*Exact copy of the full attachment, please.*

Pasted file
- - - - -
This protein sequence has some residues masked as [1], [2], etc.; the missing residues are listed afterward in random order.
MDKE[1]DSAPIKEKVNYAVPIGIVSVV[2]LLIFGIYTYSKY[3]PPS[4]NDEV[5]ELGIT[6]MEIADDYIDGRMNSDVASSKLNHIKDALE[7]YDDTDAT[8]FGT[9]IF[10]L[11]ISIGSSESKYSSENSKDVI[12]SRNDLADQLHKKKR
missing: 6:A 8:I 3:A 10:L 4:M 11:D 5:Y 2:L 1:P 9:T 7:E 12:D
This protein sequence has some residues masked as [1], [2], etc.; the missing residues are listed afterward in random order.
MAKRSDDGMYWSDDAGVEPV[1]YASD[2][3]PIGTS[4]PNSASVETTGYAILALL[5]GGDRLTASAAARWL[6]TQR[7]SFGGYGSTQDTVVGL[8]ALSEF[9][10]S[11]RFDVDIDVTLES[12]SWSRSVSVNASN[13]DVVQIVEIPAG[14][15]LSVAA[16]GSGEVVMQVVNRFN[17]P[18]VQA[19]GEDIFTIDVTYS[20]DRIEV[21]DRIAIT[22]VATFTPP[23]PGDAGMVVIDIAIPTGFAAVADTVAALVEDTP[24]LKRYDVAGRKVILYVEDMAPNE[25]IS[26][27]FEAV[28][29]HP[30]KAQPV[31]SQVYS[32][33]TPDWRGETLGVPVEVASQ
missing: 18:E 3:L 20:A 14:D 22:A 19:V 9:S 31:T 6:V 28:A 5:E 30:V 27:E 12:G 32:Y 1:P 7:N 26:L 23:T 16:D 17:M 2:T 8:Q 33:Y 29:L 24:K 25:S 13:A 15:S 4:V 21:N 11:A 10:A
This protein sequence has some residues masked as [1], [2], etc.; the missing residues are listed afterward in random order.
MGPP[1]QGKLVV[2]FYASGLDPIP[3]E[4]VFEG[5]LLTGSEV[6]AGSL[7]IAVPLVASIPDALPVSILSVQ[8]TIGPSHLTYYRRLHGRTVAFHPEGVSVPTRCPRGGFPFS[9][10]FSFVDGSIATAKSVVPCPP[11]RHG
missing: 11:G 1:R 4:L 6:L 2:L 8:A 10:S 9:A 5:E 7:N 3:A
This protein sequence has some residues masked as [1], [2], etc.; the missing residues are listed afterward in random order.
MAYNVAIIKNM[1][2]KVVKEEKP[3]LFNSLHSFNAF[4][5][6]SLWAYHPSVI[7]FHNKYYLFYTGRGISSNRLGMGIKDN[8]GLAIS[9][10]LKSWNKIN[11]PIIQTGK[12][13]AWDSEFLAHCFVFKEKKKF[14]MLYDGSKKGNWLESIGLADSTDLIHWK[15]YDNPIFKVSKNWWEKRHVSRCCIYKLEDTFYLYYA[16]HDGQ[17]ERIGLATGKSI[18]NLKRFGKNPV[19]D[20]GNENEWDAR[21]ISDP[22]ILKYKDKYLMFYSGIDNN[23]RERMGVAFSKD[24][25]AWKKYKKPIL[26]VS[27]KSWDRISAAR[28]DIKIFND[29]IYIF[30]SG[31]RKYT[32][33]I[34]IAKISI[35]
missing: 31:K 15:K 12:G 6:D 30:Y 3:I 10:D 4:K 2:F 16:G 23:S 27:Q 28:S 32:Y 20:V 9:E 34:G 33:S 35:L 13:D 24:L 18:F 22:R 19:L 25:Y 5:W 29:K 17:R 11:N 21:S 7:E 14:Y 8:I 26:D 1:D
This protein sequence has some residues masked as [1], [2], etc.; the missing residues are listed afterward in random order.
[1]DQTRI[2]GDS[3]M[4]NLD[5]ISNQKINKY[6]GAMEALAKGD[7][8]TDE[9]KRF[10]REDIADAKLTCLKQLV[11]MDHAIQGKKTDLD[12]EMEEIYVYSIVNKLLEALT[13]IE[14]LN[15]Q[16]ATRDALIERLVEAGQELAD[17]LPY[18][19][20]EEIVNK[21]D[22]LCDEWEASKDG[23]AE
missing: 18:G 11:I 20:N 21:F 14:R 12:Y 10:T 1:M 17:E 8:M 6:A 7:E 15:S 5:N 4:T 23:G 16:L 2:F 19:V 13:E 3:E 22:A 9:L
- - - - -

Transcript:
This protein sequence has some residues masked as [1], [2], etc.; the missing residues are listed afterward in random order.
MDKE[1]DSAPIKEKVNYAVPIGIVSVV[2]LLIFGIYTYSKY[3]PPS[4]NDEV[5]ELGIT[6]MEIADDYIDGRMNSDVASSKLNHIKDALE[7]YDDTDAT[8]FGT[9]IF[10]L[11]ISIGSSESKYSSENSKDVI[12]SRNDLADQLHKKKR
missing: 6:A 8:I 3:A 10:L 4:M 11:D 5:Y 2:L 1:P 9:T 7:E 12:D
This protein sequence has some residues masked as [1], [2], etc.; the missing residues are listed afterward in random order.
MAKRSDDGMYWSDDAGVEPV[1]YASD[2][3]PIGTS[4]PNSASVETTGYAILALL[5]GGDRLTASAAARWL[6]TQR[7]SFGGYGSTQDTVVGL[8]ALSEF[9][10]S[11]RFDVDIDVTLES[12]SWSRSVSVNASN[13]DVVQIVEIPAG[14][15]LSVAA[16]GSGEVVMQVVNRFN[17]P[18]VQA[19]GEDIFTIDVTYS[20]DRIEV[21]DRIAIT[22]VATFTPP[23]PGDAGMVVIDIAIPTGFAAVADTVAALVEDTP[24]LKRYDVAGRKVILYVEDMAPNE[25]IS[26][27]FEAV[28][29]HP[30]KAQPV[31]SQVYS[32][33]TPDWRGETLGVPVEVASQ
missing: 18:E 3:L 20:A 14:D 22:A 19:V 9:S 31:T 6:V 28:A 5:E 30:V 27:E 12:G 32:Y 1:P 7:N 26:L 23:T 16:D 17:M 2:T 8:Q 33:Y 29:L 24:K 25:S 13:A 15:S 4:V 21:N 11:A 10:A
This protein sequence has some residues masked as [1], [2], etc.; the missing residues are listed afterward in random order.
MGPP[1]QGKLVV[2]FYASGLDPIP[3]E[4]VFEG[5]LLTGSEV[6]AGSL[7]IAVPLVASIPDALPVSILSVQ[8]TIGPSHLTYYRRLHGRTVAFHPEGVSVPTRCPRGGFPFS[9][10]FSFVDGSIATAKSVVPCPP[11]RHG
missing: 11:G 1:R 4:L 6:L 2:L 8:A 10:S 9:A 5:E 7:N 3:A
This protein sequence has some residues masked as [1], [2], etc.; the missing residues are listed afterward in random order.
MAYNVAIIKNM[1][2]KVVKEEKP[3]LFNSLHSFNAF[4][5][6]SLWAYHPSVI[7]FHNKYYLFYTGRGISSNRLGMGIKDN[8]GLAIS[9][10]LKSWNKIN[11]PIIQTGK[12][13]AWDSEFLAHCFVFKEKKKF[14]MLYDGSKKGNWLESIGLADSTDLIHWK[15]YDNPIFKVSKNWWEKRHVSRCCIYKLEDTFYLYYA[16]HDGQ[17]ERIGLATGKSI[18]NLKRFGKNPV[19]D[20]GNENEWDAR[21]ISDP[22]ILKYKDKYLMFYSGIDNN[23]RERMGVAFSKD[24][25]AWKKYKKPIL[26]VS[27]KSWDRISAAR[28]DIKIFND[29]IYIF[30]SG[31]RKYT[32][33]I[34]IAKISI[35]
missing: 31:K 15:K 12:G 6:D 30:Y 3:I 10:D 4:K 2:F 16:G 23:S 27:Q 28:S 32:Y 20:V 9:E 34:G 33:S 35:L 13:D 24:L 18:F 22:R 19:L 25:Y 5:W 29:K 17:R 11:N 21:S 7:E 14:Y 8:I 26:D 1:D
This protein sequence has some residues masked as [1], [2], etc.; the missing residues are listed afterward in random order.
[1]DQTRI[2]GDS[3]M[4]NLD[5]ISNQKINKY[6]GAMEALAKGD[7][8]TDE[9]KRF[10]REDIADAKLTCLKQLV[11]MDHAIQGKKTDLD[12]EMEEIYVYSIVNKLLEALT[13]IE[14]LN[15]Q[16]ATRDALIERLVEAGQELAD[17]LPY[18][19][20]EEIVNK[21]D[22]LCDEWEASKDG[23]AE
missing: 18:G 11:I 20:N 21:F 14:R 12:Y 10:T 1:M 17:E 8:M 6:A 7:E 15:S 5:N 4:T 23:G 16:L 2:F 19:V 13:E 3:E 22:A 9:L